• Motherboard Memory Chipset Software Enclosure Program Management Project Management Responsible for delivery of Responsible for delivery of the whole product to the individual elements of the market product to the program Figure 4: Developing the Whole Product In this example, the program manager is responsible for the development of the entire personal computer, as well as achievement of the business objectives for which the computer was conceived. Each project manager is responsible for the planning, execution, and delivery of their respective element of the product. In this case, the enclosure development is a project, software development is a project, component development is a project, memory board development is a project, and motherboard development is a project. To deliver the whole product, all projects become highly interdependent with on other. Now that we have the relationship between strategy and program management defined, as well as the relationship between program management and project management characterized, we can demonstrate how they interact as parts of an integrated product development system. Putting it all Together: The Product Development System It’s important to look at product development as an integrated system rather than a collection of loosely dependent processes. Figure 5 illustrates such a model.
  • Strategic Management Portfolio Management Functional Management and Resources Program Management Operations Project Management Team Execution Figure 5: Integrated Product Development System Beginning with the strategic aspect of the model, strategic objectives must be the basis for creating, selecting and developing new products. As outlined earlier, the strategic management function identifies the long-range objectives and strategies within an organization. For product development companies, strategy consists of a collection of product ideas that when fully developed will contribute to the attainment of the objectives. It is usually the case however, that an organization has many more product ideas than resources to develop them. Portfolio management is an effective process used to identify and prioritize product ideas that best support attainment of the strategic objectives. Product ideas are ranked and prioritized based upon a set of criteria that represents ‘value’ to the customer and the organization. Resources are then assigned to the highest value and most strategically significant product ideas. Low value product ideas must be killed, returned for redefinition, or put on hold until adequate resources are available. The role of program management is to attain the value proposition identified by the portfolio management process by delivering the whole product to the market place. If the value proposition is attained, the product will contribute to the achievement of the strategic objectives. Program managers deliver the whole product through coordinated management of multiple interdependent projects that are synchronized through the framework of a common lifecycle. As the term implies, interdependent projects are those that have a mutual dependence on the output of other projects to achieve success. Said another way, the successful completion of deliverables from one project is needed for the successful completion of other projects. Project management involves the development and execution of the project plan for each element of the product. It focuses on the tasks, milestones and deliverables required to develop and deliver each respective element. Project management and team execution constitute the tactical element of the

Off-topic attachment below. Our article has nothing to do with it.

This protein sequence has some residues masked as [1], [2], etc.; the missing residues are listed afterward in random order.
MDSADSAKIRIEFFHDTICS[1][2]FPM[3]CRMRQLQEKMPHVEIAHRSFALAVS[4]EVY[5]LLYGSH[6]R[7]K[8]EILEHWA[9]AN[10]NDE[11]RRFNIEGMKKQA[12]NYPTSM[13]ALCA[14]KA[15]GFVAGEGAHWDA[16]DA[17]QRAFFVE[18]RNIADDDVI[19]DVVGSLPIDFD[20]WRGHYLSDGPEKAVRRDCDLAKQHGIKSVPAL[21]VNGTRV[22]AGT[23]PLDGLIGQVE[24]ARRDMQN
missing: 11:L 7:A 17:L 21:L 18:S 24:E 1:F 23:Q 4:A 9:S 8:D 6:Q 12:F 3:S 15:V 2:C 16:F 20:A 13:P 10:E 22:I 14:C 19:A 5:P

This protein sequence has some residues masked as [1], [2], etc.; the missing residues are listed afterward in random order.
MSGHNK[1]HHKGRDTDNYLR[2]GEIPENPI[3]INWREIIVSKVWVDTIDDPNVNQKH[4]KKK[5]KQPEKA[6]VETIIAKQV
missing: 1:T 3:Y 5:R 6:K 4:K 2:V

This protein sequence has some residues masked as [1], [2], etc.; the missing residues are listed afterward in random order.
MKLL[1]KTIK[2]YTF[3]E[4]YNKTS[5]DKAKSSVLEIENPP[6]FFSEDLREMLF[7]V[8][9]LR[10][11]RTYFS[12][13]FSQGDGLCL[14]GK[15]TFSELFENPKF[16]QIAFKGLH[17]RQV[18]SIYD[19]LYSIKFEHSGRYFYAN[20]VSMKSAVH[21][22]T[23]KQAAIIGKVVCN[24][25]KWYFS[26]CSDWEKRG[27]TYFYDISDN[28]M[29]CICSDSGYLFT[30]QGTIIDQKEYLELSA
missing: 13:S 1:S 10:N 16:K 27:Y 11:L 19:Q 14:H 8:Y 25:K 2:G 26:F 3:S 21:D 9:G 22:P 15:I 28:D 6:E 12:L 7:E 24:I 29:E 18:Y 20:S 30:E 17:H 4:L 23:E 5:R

• model. As one senior manager recently related to us, “project managers and their teams are the ones getting the job done – they are the doers”. The model would not be complete without the functional managers and operations teams that provide resources and critical support to the other elements of the product development system. It is not by accident that program management is in the center of the model – program management is the ‘glue’ between the strategic and tactical processes needed to develop and launch a new product into the market. Conclusion This completes our six-part series on program management. Throughout this series, we have tried to demystify program management by providing a clear definition for program management and explaining the direct link between business strategy and program management. Additionally, we characterized the relationship between program and project management while explaining some of the key differences between them. We further explained how program managers can effectively identify and manage the critical business success factors, as well as manage program level risk on product development efforts. Lastly, we touched on the primary roles and core competencies for highly successful program managers, and how a program management office can provide the critical support needed for the program managers within an organization. We thank David Curling for the opportunity to create this series of articles and we hope you have enjoyed reading this series as much as we have enjoyed writing it! References 1 PDMA Visions Magazine, Volume XXVIII No. 1, January 2004 2 PM World Today, Volume VI Issue 6, November-December 2004 3 Crossing the Chasm, by Geoffrey A. Moore, Harper Business, 1991 © Copyright 2004 by Russ Martinelli and Jim Waddell Author Bios: Russ Martinelli, Manager of Program Management Methods at Intel, has many years of experience in System Engineering, General Management, and Project and Program Management in the high-technology and aerospace industries. Russ is the chairman of Intel's Program Management Community of Practice, and an Adjunct Professor for IT Business Systems at the University of Phoenix in Portland, Oregon. Contact information: Jim Waddell, independent consultant and former Director of Program Management for Tektronix, Inc. Jim has held a wide spectrum of managerial and operational roles ranging across engineering, marketing, systems and manufacturing in the high tech, energy and construction industries. Jim has taught at the university level and has been a speaker at numerous conferences nationwide. Contact information: